Good vertical, with a half tuck.
... and straight down he goes.  The bad news is that he didn't get anything on this attempt.  I really wished I could nudge the sun up a bit higher.  In the morning's "golden hour" he would have been amazing!
There are bison throughout the park.  You see an occasional male by himself, but by this time of year, they tend to be hanging out in small herds.  If nothing else, that provides better protection from the wolves and mountain lions.

I took lots of pictures of them, but all of my favorites came from one morning when we stumbled on a group covered in rime ice.  Yes, nothing is safe from the ice. Without arms like we have, you can't wipe all that crud off your face.  Bummer.
It's not the right time of year for a male to be hitting on a female.  If they had a little one, it would happen in October and the calf would have almost no chance of survival.  That didn't stop him from following her around every step.  Did you know that male bison have a gland in their mouths that can sense where the female is in her cycle?  This helps him figure out when best to try and impregnate her.I think if human males had a similar gland, we would know when it was best to leave the house and find somewhere else to be.
We all felt really sorry for this little calf.  He is probably about 8 months old and this can't be an easy life.  Just the same, I guess it is pretty good camouflage.  He blends in pretty nicely with the ground.

There were eagles each day, and every once in a while someone would see one perched fairly close by.  Those probably make better photos, but I really liked this one where his talons are extended, reaching for the branch.  Just one more animal I wouldn't want to tangle with.
There were quite a few Trumpeter Swans on the river each day.  We were apparently lucky to see that many. They move around based on the weather and where the rivers are frozen. The trick is to try and catch one in the setting sun as they spread their wings.  You have to find them in shallow water because they won't do this while swimming. This one example of our trip leaders local knowledge.  I never would have stumbled on this shot on my own.  Thirty seconds before and after this shot, the swan was boring.  You had to be looking for it.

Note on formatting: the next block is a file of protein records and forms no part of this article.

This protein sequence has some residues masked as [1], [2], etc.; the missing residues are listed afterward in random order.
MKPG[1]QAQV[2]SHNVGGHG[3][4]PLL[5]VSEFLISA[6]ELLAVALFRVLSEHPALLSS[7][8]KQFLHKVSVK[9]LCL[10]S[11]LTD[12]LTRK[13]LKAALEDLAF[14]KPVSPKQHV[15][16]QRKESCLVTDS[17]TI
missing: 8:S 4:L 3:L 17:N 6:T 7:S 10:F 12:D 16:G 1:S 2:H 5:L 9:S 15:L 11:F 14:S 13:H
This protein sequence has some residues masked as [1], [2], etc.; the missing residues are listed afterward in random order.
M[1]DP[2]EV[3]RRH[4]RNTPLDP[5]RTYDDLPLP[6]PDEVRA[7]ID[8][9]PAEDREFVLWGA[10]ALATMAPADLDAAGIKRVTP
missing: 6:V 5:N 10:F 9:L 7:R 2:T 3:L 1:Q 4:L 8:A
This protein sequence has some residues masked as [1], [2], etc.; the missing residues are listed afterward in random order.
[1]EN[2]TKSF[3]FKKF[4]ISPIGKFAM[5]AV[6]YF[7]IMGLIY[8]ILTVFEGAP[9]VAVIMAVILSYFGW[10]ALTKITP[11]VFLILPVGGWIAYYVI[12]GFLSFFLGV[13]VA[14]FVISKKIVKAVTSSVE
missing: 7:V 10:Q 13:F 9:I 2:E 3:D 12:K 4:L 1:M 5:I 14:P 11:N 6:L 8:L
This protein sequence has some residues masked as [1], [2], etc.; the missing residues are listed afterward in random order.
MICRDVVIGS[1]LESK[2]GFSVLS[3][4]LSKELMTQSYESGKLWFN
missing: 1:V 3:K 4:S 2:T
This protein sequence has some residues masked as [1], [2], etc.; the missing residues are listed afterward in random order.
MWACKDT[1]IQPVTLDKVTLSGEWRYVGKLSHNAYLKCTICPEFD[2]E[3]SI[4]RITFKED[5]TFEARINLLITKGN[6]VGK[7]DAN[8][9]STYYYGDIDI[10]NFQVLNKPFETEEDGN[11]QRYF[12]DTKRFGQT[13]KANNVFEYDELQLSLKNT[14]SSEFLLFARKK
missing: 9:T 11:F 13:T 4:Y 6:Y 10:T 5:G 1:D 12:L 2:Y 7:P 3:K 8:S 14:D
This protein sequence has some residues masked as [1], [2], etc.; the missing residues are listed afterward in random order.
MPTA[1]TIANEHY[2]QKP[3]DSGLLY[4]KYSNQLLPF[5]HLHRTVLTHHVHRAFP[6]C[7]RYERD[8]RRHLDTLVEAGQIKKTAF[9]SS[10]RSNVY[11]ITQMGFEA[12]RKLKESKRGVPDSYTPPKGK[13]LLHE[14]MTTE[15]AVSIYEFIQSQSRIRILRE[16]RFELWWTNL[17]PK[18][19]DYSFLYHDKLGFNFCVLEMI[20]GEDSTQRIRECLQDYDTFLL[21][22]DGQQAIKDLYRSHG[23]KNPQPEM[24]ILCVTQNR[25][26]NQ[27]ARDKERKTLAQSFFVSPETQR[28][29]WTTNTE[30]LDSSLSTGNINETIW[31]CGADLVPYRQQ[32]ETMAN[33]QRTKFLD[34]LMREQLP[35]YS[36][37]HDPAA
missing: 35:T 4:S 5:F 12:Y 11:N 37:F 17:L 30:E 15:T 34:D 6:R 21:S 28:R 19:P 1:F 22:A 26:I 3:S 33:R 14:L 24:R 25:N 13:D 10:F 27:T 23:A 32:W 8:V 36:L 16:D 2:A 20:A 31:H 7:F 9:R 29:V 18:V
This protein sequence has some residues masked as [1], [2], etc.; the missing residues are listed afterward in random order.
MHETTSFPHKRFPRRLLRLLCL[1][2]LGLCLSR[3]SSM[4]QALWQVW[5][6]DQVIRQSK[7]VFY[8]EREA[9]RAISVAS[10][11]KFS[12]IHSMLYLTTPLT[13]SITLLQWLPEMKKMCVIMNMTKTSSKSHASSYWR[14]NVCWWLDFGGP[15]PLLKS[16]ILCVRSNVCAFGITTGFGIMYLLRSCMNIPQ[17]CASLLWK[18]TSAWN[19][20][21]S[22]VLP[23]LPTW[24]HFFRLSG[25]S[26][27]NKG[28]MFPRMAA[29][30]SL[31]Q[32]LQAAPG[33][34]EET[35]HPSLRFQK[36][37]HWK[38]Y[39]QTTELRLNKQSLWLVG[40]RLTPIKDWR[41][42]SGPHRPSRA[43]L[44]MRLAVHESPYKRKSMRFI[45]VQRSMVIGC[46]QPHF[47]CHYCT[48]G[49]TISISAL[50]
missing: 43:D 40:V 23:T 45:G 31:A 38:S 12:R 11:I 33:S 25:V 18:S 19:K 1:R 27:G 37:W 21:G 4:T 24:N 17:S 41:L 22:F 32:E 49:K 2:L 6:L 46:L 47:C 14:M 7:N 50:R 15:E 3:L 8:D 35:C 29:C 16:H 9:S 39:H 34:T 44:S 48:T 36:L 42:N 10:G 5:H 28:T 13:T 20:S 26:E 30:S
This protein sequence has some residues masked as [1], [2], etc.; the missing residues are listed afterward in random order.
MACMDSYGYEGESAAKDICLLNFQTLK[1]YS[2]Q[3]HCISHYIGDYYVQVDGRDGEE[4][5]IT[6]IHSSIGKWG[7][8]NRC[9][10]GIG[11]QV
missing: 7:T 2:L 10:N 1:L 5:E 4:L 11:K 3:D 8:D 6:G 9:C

After a couple of them stretched out in the sun, they all started honking. Scott told us that meant they were probably about to fly.  Sure enough, they took off. They are a joy to watch as they run along the river for 20 or 30 feet before taking off.
And we end our animal section with one of the most brain dead little grouse I have ever run across.  We were all in the snow covered road, taking pictures of something other than a grouse.  In particular, I had a very long lens on my camera.  This little lady pops up on the road and starts walking right towards our group.  We keep expecting her to fly off once she realized what we are, but not a chance.  She literally walked right up to me.  I could have taken a full frame head shot of her if my lens would have focused that close.

After she decided that I wasn't food or her mother, she hopped up on the tread of our snow coach.  We actually had to run her off so that we wouldn't kill her when we started moving.  How bizarre!
This was our parting shot.  The last animal photographed on the last day.  He does seem to be saying goodbye before he walks off into the sunset.
Post a Comment